Photographing flying pelicans in their natural environment takes careful preparation. In this video, pro wildlife photographers Doug Gardner and Eric Horan take you to Castle Pinckney Island where the brown pelican rookery is located. You will learn that birds take off in the direction of the wind, and that light can be your best friend or worst enemy. Therefore, your shooting position should be with the wind and the sun behind you. To capture flying birds, Eric recommends using 200-500mm lenses and a ball head tripod when shooting from a boat, but you can go handheld with a shorter zoom lens. Get onboard with Doug and Eric for tips on photographing flying pelicans.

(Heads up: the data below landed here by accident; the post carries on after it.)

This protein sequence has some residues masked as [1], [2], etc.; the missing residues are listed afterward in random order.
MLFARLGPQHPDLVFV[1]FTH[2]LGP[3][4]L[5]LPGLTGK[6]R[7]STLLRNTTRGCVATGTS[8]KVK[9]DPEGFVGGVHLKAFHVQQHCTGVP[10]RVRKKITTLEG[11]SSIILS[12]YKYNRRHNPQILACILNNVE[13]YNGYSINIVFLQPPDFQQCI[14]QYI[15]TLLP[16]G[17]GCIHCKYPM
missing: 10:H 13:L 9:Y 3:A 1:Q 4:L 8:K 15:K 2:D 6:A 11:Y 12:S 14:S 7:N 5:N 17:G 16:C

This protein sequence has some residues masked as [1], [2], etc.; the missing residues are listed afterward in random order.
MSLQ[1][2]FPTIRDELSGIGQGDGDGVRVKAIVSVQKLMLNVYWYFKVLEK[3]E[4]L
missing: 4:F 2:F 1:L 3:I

When professional photographer and instructor, Tony Sweet, discovered a musty, old barber shop in the prison, he knew he had an ideal HDR photograph. He calls it, “one of the greatest shots in all of the prison, challenging but worth the effort.” Tony shows you how to balance the bright, red barber chair with the…Watch Now >>
How do you go about HDR processing the prison cell dominated by dark shadows? In this tutorial, post-production instructor, Tony Sweet, will take you through the steps. “I shot very long exposures,” he explains, “and this helped capture the details.” In Photomatix tone mapping, he starts with the default setting and makes the adjustments including…Watch Now >>
Photographing a hall of mirrors? Now there is a challenge! In this video, professional photographer and instructor, Tony Sweet, takes you into the old prison for a complex lesson in High Dynamic Range photography. “The lighting is difficult because of the skylights and mirrors,” Tony explains. Shooting with a 14mm lens at f22, he makes…Watch Now >>